When people look at Cora it’s no wonder they think she’s just like her mother. They look like twins. Long blonde hair? Check. Blue eyes? Check. Short, button nose? Check. From head to toe Cora is a carbon copy of Cheryl. Or so it may seem.
See, Cora may be a carbon copy of her mother, in the looks department, but when it comes to personality, she’s 100% me.
This September, Cora started kindergarten. After, some minor deliberation, we chose a STEM school program for Cora. When you look at where the world is headed, it’s hard to argue with a program that emphasizes science, technology, engineering and math. The school we chose, Poplar Bridge is supposed to have a challenging curriculum and teachers who’ve seen it all and are thus capable of “managing” all types of personalities.
When I was in kindergarten, my parent sent me to a “special” school that was designed to unlock the potential in “gifted” minds. Seriously. Much like Cora’s school environment, my kindergarten pushed science and technology, while providing battle tested teachers.
Well, we had Cora’s first check-in last week. It’s not a formal parent-teacher conference, but it is an opportunity to understand how your child is performing, what they excel at and where there’s improvement. The feedback we received seemed like it was copied word for word from my kindergarten and primary school report cards:
1. Cora is exceptionally bright and articulate. It’s clear that the investment in time (we read to her all the time), experiences (the zoo, museums, etc.) and technology (she had an iPad at 3) have paid off.
2. Her handle on words and math are above the class average. Much in the same way, I was quizzed as a child, we quiz Cora. Sometimes she doesn’t even realize she’s being quizzed.
3. She likes to be the center of attention. I’d say, she’s a natural leader.
4. She can be bossy at times to the other students and a bit condescending. The condescension comes from the fact, she doesn’t understand why the other kids don’t understand the things she does. Personally, I think she needs better competition.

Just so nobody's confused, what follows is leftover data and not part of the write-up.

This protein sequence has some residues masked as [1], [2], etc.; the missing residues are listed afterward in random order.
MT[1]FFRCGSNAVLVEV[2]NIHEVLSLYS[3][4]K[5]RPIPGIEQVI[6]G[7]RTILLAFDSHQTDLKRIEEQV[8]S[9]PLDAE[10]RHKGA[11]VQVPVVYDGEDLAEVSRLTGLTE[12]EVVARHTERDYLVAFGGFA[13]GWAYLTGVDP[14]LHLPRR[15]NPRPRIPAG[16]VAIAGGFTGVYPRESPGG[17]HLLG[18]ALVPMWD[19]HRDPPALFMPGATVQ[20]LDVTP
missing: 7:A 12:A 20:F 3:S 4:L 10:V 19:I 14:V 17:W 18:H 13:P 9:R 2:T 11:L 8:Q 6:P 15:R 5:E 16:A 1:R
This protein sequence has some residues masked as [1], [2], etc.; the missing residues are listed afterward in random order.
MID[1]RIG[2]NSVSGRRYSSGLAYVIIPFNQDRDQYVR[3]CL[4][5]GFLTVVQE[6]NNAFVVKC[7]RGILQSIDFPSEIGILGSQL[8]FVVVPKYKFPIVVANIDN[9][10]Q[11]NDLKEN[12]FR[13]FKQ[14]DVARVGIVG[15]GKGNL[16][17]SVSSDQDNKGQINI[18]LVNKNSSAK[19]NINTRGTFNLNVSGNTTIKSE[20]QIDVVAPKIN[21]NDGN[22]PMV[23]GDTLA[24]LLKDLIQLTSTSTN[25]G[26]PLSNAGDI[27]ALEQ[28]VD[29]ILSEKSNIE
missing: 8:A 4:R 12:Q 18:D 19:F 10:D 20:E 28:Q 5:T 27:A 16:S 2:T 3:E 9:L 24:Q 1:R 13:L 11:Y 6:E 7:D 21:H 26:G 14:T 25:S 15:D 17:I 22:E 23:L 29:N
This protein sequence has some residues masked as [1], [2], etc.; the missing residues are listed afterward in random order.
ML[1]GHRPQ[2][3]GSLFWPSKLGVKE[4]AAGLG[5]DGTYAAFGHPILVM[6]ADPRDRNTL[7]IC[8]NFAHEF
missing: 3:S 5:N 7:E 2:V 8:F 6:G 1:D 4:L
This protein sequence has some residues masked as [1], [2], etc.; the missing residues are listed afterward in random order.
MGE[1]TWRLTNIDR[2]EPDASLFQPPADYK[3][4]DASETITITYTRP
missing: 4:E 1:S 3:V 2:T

5. She has a problem sitting still and is always on the go. She’ll need that when she’s a future CEO.
6. She has a tendency to finish her assignments before anyone else and is dissatisfied in finding out there is no next assignment or reward for being first to finish. This one made me smile a Kool-Aid sized grin. She wants to be first, clear her list and wants the next challenge.
I didn’t attend the session with the teacher, Cheryl did. As Cheryl was sharing the feedback with me, I kept smirking, smiling and laughing. The apple, definitely, does not fall far from the tree. You might say, just as I’ve been decried, Cora is young, confident and restless. There’s a certain warmth that fills your heart when you realize your kids are just like you…even when they don’t look like you.
After receiving the stink eye from Cheryl, I stopped smiling, smirking and laughing. I said I would talk with Cora and help reinforce the feedback…especially the areas for improvement. Later on, with a serious face and a giant smile on the inside, I explained to my daughter, that:
1. She needs to respect and listen to the teacher.
2. She must understand that all kids are different and they all move at a different pace; she shouldn’t rub it in that she finished 1st.
3. While speed matters, so does quality and it’s better to be 2nd and have no mistakes than 1st with an imperfect score.
She nodded her head. She said she understood. She said she would listen and be better. I kissed her on her forehead, hugged her and thought, she’s only 5. What will the school say when she’s 10 or 13 or 17.
In the movies Road To Perdition, Paul Newman states to Tom Hanks, “natural law – sons are put on this earth to trouble their fathers.” Apparently, Cora didn’t get that memo. It’s not just the sons, it’s the daughters too. I’ll take it. There’s nothing I’d change about her, even when you realize she’s young, confident and restless.